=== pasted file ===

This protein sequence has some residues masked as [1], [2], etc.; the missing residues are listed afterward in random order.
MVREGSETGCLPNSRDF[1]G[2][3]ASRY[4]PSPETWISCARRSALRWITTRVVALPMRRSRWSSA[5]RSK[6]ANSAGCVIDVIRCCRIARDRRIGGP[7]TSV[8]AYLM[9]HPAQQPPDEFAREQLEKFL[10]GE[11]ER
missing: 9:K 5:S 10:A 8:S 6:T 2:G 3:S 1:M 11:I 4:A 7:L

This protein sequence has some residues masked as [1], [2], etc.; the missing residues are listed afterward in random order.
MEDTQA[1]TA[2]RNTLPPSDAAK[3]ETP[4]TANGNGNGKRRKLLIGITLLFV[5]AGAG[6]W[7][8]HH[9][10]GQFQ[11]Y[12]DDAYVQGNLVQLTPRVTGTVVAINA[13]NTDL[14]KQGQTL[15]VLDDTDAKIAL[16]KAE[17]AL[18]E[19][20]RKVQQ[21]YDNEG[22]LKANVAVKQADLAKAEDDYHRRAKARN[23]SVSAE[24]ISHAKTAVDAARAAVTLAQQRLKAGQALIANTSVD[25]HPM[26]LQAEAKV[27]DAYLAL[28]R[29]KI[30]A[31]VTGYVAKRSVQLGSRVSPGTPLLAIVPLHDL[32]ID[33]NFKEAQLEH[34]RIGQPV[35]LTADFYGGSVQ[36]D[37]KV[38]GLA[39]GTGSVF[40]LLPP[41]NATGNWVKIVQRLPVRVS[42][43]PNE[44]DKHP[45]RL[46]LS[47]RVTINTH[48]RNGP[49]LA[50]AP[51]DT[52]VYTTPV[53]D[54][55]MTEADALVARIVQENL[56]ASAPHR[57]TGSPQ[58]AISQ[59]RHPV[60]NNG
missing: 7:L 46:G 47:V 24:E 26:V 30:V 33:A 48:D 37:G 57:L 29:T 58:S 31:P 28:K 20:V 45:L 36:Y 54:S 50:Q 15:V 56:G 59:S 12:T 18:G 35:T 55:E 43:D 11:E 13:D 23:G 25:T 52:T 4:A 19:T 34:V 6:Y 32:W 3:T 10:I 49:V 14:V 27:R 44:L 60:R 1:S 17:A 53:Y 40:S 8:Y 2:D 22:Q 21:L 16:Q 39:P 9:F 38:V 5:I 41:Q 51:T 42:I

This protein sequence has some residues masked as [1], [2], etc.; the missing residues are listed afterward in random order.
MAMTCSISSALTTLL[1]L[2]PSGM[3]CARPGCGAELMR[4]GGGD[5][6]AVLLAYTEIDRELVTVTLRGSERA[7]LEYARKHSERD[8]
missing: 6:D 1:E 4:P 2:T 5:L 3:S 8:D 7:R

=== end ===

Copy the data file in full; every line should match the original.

This protein sequence has some residues masked as [1], [2], etc.; the missing residues are listed afterward in random order.
MVREGSETGCLPNSRDF[1]G[2][3]ASRY[4]PSPETWISCARRSALRWITTRVVALPMRRSRWSSA[5]RSK[6]ANSAGCVIDVIRCCRIARDRRIGGP[7]TSV[8]AYLM[9]HPAQQPPDEFAREQLEKFL[10]GE[11]ER
missing: 9:K 5:S 10:A 8:S 6:T 2:G 3:S 1:M 11:I 4:A 7:L

This protein sequence has some residues masked as [1], [2], etc.; the missing residues are listed afterward in random order.
MEDTQA[1]TA[2]RNTLPPSDAAK[3]ETP[4]TANGNGNGKRRKLLIGITLLFV[5]AGAG[6]W[7][8]HH[9][10]GQFQ[11]Y[12]DDAYVQGNLVQLTPRVTGTVVAINA[13]NTDL[14]KQGQTL[15]VLDDTDAKIAL[16]KAE[17]AL[18]E[19][20]RKVQQ[21]YDNEG[22]LKANVAVKQADLAKAEDDYHRRAKARN[23]SVSAE[24]ISHAKTAVDAARAAVTLAQQRLKAGQALIANTSVD[25]HPM[26]LQAEAKV[27]DAYLAL[28]R[29]KI[30]A[31]VTGYVAKRSVQLGSRVSPGTPLLAIVPLHDL[32]ID[33]NFKEAQLEH[34]RIGQPV[35]LTADFYGGSVQ[36]D[37]KV[38]GLA[39]GTGSVF[40]LLPP[41]NATGNWVKIVQRLPVRVS[42][43]PNE[44]DKHP[45]RL[46]LS[47]RVTINTH[48]RNGP[49]LA[50]AP[51]DT[52]VYTTPV[53]D[54][55]MTEADALVARIVQENL[56]ASAPHR[57]TGSPQ[58]AISQ[59]RHPV[60]NNG
missing: 7:L 46:G 47:V 24:E 26:V 30:V 33:A 48:D 37:G 57:L 29:T 58:S 31:P 28:K 20:V 45:L 36:Y 54:S 50:Q 15:V 56:G 59:S 12:T 18:G 35:T 55:E 43:D 11:E 13:D 23:G 25:T 52:T 4:A 19:T 34:V 6:Y 32:W 3:T 10:I 49:V 14:V 27:R 44:L 60:R 1:S 17:A 53:Y 40:S 8:Y 2:D 22:Q 21:L 16:Q 39:P 9:F 38:V 5:I 41:Q 51:T 42:I

This protein sequence has some residues masked as [1], [2], etc.; the missing residues are listed afterward in random order.
MAMTCSISSALTTLL[1]L[2]PSGM[3]CARPGCGAELMR[4]GGGD[5][6]AVLLAYTEIDRELVTVTLRGSERA[7]LEYARKHSERD[8]
missing: 6:D 1:E 4:P 2:T 5:L 3:S 8:D 7:R